PEOPLE are talking about...
* SENATE PRESIDENT TITO SOTTO'S REMARK ABOUT TAGGING FISH AS PINOY OR CHINESE. Difficult, Senator Sotto said in an ANC interview, as fishes migrate to the Philippines and vice versa. They're underwater and they travel; how would one determine which are Filipino and which are Chinese?
Sotto was referring to the controversy over Chinese fishermen fishing in waters that are exclusive economic zones of the Philippines. Before Foreign Affairs Secretary Teddy Locsin Jr. could call him "bobo," Sotto clarified that he was kidding, "I said it tongue in cheek."
But the news reports of the interview didn't say he was anything but serious. The change in meaning came only after he received flak for "being insensitive" to the fisher folk whose boat was sunk by the Chinese -- and for being dumb.
* "NOT ME. MY BROTHER BEN." In reply to criticism for slamming the donation of P500,000 by former foreign affairs secretary Albert del Rosario to the Filipino fishermen whose boat was sunk by a Chinese fishermen, Mon Tulfo said it was not he "who stole P60 million." "You're referring to my brother Ben."
Buses at the underpass
The dry run at the newly opened underpass in Barangay Mambaling, Cebu City -- scheduled Friday, June 28, from 9 a.m. to 3 p.m. -- aims to find out if the presence of buses will affect the traffic situation in the area.
The ban on buses at the underpass at the intersection of Natalio Bacalso Ave. and F. Llamas St. started last June 15, the same day the facility was opened. The buses have been rerouted to the South Road Properties since almost two years or 22 months ago when work on the P638 million underpass started.
Findings of the experiment may support the continuation of the ban, revision of rules, or lifting of the prohibition. The bus operators association CPBMTC, led by Julito Flores, has been vigorously protesting against the ban, arguing that it was unnecessary and reduced the transport vehicles' earning capacity. The dry run, Flores said, will also enable them to help adopt measures that will ease traffic congestion without hurting the bus industry (translation: without the ban).
Decision after dry-run
An interesting side note to the ban on buses is this story that a city councilor who lives near the underpass was responsible for the rule. After almost two years of suffering from the terrible traffic situation in the area, during the period of construction, and even long before that, the councilor was overheard commenting, "I would like to enjoy 'no traffic' for some time."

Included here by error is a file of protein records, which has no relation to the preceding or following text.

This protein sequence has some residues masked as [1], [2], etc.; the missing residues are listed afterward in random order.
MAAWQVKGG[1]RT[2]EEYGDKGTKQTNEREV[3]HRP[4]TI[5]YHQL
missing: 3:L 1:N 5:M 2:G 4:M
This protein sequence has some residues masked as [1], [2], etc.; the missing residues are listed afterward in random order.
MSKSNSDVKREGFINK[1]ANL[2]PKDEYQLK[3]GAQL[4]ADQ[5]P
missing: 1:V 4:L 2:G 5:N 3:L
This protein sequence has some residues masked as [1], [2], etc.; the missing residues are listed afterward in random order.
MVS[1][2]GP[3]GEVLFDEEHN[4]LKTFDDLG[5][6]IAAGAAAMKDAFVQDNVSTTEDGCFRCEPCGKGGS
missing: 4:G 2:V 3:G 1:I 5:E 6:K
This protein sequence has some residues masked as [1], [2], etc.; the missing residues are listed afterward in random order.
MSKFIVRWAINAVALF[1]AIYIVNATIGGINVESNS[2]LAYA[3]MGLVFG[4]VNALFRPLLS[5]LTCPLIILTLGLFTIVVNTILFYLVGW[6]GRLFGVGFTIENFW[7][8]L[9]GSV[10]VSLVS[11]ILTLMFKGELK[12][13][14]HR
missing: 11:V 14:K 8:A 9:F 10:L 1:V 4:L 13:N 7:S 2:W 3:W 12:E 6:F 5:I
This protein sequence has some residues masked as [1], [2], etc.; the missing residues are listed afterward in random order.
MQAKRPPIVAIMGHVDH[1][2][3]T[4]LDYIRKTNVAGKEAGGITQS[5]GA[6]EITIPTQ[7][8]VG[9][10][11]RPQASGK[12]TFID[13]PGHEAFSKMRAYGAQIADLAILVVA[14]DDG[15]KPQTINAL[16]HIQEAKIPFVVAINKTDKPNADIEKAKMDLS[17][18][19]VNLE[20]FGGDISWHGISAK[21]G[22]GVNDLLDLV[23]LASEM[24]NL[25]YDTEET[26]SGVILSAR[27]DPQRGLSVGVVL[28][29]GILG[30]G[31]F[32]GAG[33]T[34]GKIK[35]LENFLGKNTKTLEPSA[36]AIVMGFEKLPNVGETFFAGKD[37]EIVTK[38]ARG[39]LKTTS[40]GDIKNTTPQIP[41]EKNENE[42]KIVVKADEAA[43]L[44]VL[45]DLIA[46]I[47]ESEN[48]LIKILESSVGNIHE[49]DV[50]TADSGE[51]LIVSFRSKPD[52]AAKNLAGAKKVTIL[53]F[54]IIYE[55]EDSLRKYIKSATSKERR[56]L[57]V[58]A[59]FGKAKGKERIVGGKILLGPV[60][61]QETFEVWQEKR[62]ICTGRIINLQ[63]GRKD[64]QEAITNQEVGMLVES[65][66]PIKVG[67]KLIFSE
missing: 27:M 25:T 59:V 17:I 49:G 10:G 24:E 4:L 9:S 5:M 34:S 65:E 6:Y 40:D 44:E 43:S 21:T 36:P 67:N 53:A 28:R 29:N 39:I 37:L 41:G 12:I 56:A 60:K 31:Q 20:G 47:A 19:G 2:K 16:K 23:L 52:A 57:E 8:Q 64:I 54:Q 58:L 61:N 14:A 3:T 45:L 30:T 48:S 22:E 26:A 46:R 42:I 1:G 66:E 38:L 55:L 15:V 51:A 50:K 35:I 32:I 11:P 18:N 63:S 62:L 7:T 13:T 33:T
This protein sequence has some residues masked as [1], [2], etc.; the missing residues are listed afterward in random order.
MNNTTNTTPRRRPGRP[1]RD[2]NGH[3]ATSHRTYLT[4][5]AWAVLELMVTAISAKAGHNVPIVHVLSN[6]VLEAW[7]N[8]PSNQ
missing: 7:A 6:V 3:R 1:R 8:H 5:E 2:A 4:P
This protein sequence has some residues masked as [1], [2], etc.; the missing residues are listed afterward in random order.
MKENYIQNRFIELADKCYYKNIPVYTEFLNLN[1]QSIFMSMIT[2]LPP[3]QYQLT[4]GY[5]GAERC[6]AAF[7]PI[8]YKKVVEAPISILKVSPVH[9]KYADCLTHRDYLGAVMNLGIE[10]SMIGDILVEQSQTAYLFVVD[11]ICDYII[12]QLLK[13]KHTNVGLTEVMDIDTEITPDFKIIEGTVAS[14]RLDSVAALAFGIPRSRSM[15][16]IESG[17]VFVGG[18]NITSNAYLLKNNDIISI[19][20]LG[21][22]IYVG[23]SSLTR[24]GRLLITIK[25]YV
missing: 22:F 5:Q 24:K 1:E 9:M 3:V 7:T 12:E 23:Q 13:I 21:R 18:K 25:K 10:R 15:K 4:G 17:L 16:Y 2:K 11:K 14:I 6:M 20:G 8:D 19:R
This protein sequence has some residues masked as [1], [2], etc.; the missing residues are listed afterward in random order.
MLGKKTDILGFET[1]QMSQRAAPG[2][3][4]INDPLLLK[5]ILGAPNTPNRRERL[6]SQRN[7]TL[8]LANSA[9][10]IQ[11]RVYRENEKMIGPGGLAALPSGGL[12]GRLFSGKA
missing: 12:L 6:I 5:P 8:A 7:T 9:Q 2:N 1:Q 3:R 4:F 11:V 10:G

But which authority ordered the ban? CTO, the city office in charge of traffic, reportedly said it was the councilor. But can he do that without the approval of the City Council? CTO officials must have presumed it came from the city mayor who had deputized the councilor.
Whatever the decision after the dry run, the policy must come from legitimate authority, not just from one person.
Had Arcilla, Andales withdrawn
A BOPK supporter asked on radio whether Councilors Alvin Arcilla and Sisenio Andales could've withdrawn to be substituted with qualified candidates before the elections.
The two officials, the caller said, spoiled the chance of BOPK to remain as the dominant party in the Cebu City Council. Comelec en banc had already struck out Arcilla and Andales was expected to be the next to fall.
Under Comelec Resolution #10430 of October 1, 2018, withdrawal and substitution of candidates would no longer be allowed after November 29 of that year. That resolution amended Resolution #10420 of September 7, 2018, which allowed withdrawal and substitution (along with death and disqualification) until noon of election day.
How about disqualification, under which the Arcilla and Andales cases fall? Disqualification must be "by final judgment." Comelec en banc ruled against Arcilla only last June 21 and became final five days later. It still has to rule on the Andales case.
Thus substitution by withdrawal was no longer legally doable. Besides, it was not the plan of the two councilors and their party BOPK.
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